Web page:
The Government of Canada has been overhauling Canada’s trademark laws in an effort to modernize its intellectual property (IP) framework.
The Trade-marks Act has been updated with some notable amendments. Many were hoping that these amendments would be addressed in the regulations. However, with the first draft of the updated regulations now released, it appears cause for concern remains.
Under the current system, anyone who files a trademark application must provide a date of first use or a declaration of use with respect to their trademark prior to registration, unless they are relying on the registration and use abroad basis which is not common.
The amendments to the Trade-marks Act have eliminated the pre-registration statement of use requirement. The first draft of the regulations, released by the Government of Canada on June 19, 2017, does not address the issue. Thus, it appears under the new system that a person may file a trademark application without any declaration or statement regarding use. This change in the use requirement has caused significant concern about an uprising of “trademark trolls”: those who register a trademark in an effort to prevent legitimate registrations, or to sell the trademark at an inflated price to the businesses that would be entitled to the trademark but were not fast enough or aware of the impending changes to trademark law.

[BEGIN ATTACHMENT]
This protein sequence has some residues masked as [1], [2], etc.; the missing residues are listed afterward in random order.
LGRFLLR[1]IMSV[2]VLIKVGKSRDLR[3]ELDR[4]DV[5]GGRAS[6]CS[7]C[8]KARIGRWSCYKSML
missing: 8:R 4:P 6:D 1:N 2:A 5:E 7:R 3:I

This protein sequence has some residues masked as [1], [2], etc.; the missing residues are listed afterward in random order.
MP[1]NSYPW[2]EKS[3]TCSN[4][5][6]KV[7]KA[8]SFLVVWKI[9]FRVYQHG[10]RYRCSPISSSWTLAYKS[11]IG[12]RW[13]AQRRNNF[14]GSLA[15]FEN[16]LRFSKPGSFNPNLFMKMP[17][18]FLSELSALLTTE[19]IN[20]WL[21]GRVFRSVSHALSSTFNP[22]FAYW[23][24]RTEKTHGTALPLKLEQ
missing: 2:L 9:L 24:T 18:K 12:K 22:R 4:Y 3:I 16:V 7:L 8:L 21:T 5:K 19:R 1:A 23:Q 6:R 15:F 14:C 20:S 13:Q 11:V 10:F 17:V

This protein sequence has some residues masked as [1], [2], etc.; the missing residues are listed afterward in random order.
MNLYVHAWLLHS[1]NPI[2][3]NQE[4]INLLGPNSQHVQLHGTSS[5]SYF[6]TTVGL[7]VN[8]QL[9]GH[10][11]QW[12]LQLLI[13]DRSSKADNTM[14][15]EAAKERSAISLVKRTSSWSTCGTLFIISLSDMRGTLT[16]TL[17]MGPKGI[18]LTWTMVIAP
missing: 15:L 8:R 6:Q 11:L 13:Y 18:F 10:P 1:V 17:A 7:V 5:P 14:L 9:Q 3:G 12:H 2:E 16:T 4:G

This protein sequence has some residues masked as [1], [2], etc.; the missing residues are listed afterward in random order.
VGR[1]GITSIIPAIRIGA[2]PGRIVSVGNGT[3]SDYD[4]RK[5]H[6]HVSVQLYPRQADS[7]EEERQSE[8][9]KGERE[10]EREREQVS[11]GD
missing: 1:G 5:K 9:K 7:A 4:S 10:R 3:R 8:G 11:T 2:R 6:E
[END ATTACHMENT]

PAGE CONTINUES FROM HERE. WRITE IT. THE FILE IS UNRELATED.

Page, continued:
Another change on its way is the classification of the goods and services associated with a trademark that need to be described in a trademark application. Currently, goods and services need only be described in ordinary commercial terms in a trademark application. In order to comply with the Nice Agreement, an international treaty being adopted by Canada pursuant to the amendments to the Trade-marks Act, a trademark applicant will be required to include the classes under which the goods and services fall within the Nice Classification System. The current system, which includes a $250 online filing fee regardless of the number of classes listed in the application, may be replaced with a $330 filing fee for the first class together with $100 for each additional class listed in the trademark application. On average, a trademark application has at least 3 classes.
With the weakening standards for who can obtain a trademark and the potential increase in cost, businesses would do well to consider registering their trademarks before the new laws come into force. The Canadian Intellectual Property Office is predicting that the new amendments to the Trade-marks Act and regulations will come into effect early 2019.